When I tell a candidate that we are not moving forward with an offer, I give them honest feedback about their strengths and weaknesses throughout the process, tailored specifically to that person. Treating them with respect and providing constructive feedback is a great way to build rapport, and potentially even help them prepare for the next opportunity with your company.
It’s also important to remember that behind every resume is a person. Candidates are in the job market for so many reasons: new graduates, layoffs, a toxic work environment, establishing themselves in a new field, or rejoining the workforce after an employment gap. It is important for the hiring team to remember that any interview or assessment could leave a candidate feeling stressed out or dealing with imposter syndrome. Don’t we all worry that we aren’t good enough to make the cut? Empathy paired with timely communication can make for a positive candidate experience, even when the candidate isn’t chosen for the role.
The candidate experience does not end when a potential candidate accepts a position. In most cases, there is at least a two-week notice period or longer until they begin the new role. During this time, it’s important to do everything you can to make sure they remain engaged.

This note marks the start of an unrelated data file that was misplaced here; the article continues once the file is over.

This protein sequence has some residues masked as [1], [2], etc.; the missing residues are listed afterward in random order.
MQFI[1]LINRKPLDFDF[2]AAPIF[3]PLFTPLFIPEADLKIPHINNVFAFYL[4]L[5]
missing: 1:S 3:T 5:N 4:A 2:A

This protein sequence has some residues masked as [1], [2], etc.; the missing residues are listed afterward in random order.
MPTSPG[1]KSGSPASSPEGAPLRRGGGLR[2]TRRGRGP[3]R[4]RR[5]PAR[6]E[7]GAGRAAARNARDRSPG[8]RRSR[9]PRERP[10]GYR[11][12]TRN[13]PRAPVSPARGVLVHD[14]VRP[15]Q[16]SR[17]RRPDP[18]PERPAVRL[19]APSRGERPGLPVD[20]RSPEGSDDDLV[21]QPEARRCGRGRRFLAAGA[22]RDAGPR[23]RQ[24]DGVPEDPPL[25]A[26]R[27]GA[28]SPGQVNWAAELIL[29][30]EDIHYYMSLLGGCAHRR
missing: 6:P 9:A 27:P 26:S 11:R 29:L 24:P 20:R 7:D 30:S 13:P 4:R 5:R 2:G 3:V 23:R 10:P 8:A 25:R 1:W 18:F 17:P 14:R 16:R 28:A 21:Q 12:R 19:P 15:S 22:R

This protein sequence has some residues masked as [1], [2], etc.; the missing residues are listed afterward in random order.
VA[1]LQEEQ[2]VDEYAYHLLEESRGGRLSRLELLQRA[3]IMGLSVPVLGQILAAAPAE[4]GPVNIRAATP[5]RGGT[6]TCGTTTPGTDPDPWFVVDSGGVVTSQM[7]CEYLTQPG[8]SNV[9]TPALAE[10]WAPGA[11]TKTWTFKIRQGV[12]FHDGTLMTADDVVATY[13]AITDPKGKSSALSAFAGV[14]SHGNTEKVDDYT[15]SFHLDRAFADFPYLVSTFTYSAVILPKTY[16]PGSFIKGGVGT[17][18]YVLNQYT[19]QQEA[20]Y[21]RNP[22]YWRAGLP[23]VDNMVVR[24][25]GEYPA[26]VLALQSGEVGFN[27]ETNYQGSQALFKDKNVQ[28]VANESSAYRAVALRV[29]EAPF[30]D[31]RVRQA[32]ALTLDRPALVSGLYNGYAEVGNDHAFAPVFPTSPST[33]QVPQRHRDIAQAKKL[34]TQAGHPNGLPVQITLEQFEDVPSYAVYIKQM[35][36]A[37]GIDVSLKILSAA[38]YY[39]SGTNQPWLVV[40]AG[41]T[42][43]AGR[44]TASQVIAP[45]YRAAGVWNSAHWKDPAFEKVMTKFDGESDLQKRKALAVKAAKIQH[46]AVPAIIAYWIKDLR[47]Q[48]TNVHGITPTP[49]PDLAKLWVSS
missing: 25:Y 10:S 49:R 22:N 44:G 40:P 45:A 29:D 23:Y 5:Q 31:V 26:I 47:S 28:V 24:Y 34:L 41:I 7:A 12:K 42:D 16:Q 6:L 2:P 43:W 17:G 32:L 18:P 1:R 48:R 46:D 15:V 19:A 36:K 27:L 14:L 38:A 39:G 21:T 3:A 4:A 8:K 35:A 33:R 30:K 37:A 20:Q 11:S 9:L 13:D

Make a point of checking in a few times per week until their start date. You may be able to help answer questions about new hire paperwork, onboarding, and expectations for orientation and their first day.
I always encourage hiring managers to reach out to their new hires prior to their start date. Leaders should thank candidates for their participation during the interview process and express excitement for the new employee to join their team. These early communications can help demonstrate that new hires are already valued members of the team and contribute to a positive talent brand.
Hiring Teams Create Positive Candidate Experiences
Hiring has always been tricky. Then throw in a pandemic and remote/hybrid work settings and things get even more complicated! But there are many things recruiters and talent acquisition teams can do to make the hiring process easier for everyone involved. And these things can also greatly impact the candidate experience for the better.
It can make a world of difference when recruiters, talent acquisition teams, and hiring managers work as a team to create a positive hiring process and experience.
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Sabrina Mitchell is a recruiter at DDI. When she’s not busy recruiting top talent, you can find her on a run, hanging with her dogs Piper and Mae, or watching the Pittsburgh Penguins.